5. Mark has a righteous anger at the world due to the shootings and violence he grew up with. He describes his decision to die as his right, saying, “And don’t you dare fucking judge us for it” (114). What did you think of Mark’s perspective? Does his eventual decision change how you felt about Mark’s justification for suicide?
6. Theo describes the freedom they feel in the trip as “luminous” and “joyful” (121). Why do you think it took this trip for Theo and so many of the other passengers to feel this way?
7. Why do you think everyone who intended to kill themselves was still so deeply affected by Sailor’s death? What qualities you think Zeke and Sailor brought to the group during their time on the bus? How do you think the dynamic shifted after they left?
8. Theo shares their writing with Mark. Why do you think Theo’s story was left to the imagination? Theo and Mark both identify as writers. How do you think their world views differ? Why do you think they are both drawn to suicide?
9. Did you believe Mark’s intention from the beginning? Why or why not? Were you surprised when the group asked him to leave and he stopped narrating?
10. Peter’s decision to kill himself was driven by logic rather than emotion. He almost decides to end his life before the final destination of the trip. Why do you think he hesitated? What do you think of his final choice?
11. Theo has an interaction with a woman who doesn’t try to dissuade them from killing themself. She says, “you’re already gone. . . .You’re already on the other side of the horizon” (243). Did you agree with this assessment of Theo? Do you think the same is true of the rest of the passengers?
12. Were you surprised at who was left on the bus at the end of novel? Why or why not?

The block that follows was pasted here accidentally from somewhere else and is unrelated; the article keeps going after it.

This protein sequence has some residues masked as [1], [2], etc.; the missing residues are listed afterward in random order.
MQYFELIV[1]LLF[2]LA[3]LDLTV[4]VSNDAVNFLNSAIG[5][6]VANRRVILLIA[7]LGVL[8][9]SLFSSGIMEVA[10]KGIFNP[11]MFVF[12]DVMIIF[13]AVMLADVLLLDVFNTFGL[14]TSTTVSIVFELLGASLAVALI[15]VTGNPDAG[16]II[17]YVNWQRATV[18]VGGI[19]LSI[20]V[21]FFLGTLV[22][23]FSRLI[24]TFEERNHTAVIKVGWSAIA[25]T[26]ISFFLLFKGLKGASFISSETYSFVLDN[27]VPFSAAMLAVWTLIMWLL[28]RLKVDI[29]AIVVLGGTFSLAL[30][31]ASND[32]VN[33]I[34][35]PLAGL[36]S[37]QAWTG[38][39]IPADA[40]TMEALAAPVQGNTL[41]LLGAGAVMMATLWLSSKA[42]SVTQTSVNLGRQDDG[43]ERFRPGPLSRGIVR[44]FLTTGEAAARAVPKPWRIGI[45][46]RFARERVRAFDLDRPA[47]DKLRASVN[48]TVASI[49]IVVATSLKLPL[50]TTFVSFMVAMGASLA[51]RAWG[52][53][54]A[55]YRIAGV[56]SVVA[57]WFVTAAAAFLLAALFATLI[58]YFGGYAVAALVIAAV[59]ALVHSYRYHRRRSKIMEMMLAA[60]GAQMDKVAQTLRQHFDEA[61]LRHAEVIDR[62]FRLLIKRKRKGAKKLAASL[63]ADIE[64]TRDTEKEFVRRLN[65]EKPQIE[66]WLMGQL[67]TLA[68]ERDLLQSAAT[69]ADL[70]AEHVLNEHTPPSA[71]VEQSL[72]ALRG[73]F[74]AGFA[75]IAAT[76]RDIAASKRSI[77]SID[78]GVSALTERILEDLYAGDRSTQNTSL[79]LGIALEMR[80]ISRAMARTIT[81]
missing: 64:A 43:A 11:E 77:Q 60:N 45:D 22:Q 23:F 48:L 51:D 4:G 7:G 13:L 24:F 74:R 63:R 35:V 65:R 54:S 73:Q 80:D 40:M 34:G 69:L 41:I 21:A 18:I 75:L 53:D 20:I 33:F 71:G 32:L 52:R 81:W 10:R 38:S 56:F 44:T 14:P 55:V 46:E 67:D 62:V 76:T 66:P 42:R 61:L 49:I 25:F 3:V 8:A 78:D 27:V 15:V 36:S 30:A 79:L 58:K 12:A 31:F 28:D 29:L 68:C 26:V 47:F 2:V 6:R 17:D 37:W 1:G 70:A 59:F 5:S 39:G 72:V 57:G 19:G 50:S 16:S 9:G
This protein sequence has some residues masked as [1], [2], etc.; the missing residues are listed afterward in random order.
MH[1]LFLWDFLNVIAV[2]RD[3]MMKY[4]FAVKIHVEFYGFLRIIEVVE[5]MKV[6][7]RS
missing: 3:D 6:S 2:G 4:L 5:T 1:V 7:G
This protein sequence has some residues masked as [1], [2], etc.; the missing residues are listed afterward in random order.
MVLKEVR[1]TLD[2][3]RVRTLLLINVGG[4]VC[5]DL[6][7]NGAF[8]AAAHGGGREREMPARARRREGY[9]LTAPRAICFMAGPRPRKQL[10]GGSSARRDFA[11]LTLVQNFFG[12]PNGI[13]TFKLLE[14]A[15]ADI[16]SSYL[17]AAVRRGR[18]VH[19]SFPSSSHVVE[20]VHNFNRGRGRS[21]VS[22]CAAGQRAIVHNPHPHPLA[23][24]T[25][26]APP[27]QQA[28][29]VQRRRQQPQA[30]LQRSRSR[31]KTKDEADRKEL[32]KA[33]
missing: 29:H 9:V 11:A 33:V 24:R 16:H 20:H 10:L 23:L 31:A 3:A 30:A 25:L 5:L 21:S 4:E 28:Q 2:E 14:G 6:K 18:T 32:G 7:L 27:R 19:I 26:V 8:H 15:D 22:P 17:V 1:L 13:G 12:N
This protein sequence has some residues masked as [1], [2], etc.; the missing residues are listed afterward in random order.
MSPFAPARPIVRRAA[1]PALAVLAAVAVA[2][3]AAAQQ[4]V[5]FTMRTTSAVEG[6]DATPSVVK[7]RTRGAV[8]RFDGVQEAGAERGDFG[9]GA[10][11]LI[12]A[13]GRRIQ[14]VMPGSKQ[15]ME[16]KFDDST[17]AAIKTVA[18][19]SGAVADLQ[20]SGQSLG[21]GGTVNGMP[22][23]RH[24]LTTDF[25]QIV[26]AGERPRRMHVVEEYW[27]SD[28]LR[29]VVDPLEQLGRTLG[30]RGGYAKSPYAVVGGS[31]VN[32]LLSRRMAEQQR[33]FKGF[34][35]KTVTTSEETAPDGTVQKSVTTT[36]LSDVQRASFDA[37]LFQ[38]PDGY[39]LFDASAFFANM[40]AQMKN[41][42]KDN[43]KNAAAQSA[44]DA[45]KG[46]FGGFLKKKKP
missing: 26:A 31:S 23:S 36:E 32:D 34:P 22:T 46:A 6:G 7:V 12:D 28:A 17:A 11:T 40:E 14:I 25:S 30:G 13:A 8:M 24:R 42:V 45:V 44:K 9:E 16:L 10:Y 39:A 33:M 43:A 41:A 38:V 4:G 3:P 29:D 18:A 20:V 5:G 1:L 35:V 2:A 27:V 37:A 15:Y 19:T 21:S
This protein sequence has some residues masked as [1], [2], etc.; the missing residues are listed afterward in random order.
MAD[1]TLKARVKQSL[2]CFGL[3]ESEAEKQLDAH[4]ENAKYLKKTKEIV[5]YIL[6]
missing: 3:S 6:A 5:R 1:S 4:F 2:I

13. When Karen is reflecting on the experience of the events in the novel, she says, “The reason so many people are vulnerable to suicide is because they think it could never happen to them, so they don’t know what to look for, what feelings could lead to making that decision” (291). She describes it as a flu vaccine, so that people will understand what symptoms to look for and understand the situation sooner. Do you agree with Karen’s decision to upload the records online?Enhance Your Book Club
1. Mark requires passengers who board the bus to share their stories via online journals. Keep your own daily journal for a week. Reflect on how the process makes you feel. Is this something that you would want to continue? How do you think you would react if someone intended to publish your week’s reflection, as Mark tried to?
2. The cross-country trip includes multiple stops along the way, including an EDM concert and an abandoned shopping mall. If you were making a final journey, where would you want to go and what would you want to see?
3. One of the most important parts of a road trip is the music. With your book group create a shared playlist of perfect road-trip songs. You can play it in the background on the day of your book club meeting.
4. Though Mark didn’t intend to kill himself, he dealt with ideas of suicidal ideation starting in high school. Research the concept of “suicidal ideation” and explore the differences between “suicidal ideation” and being suicidal. Look at the key warning signs and differences and discuss how they manifested through the characters in the book.
5. Peter describes “seppuku” to Mark as something that Romans and Greeks did as a “virtuous death” (131). Research the history of seppuku. What do you think of this practice and why it existed?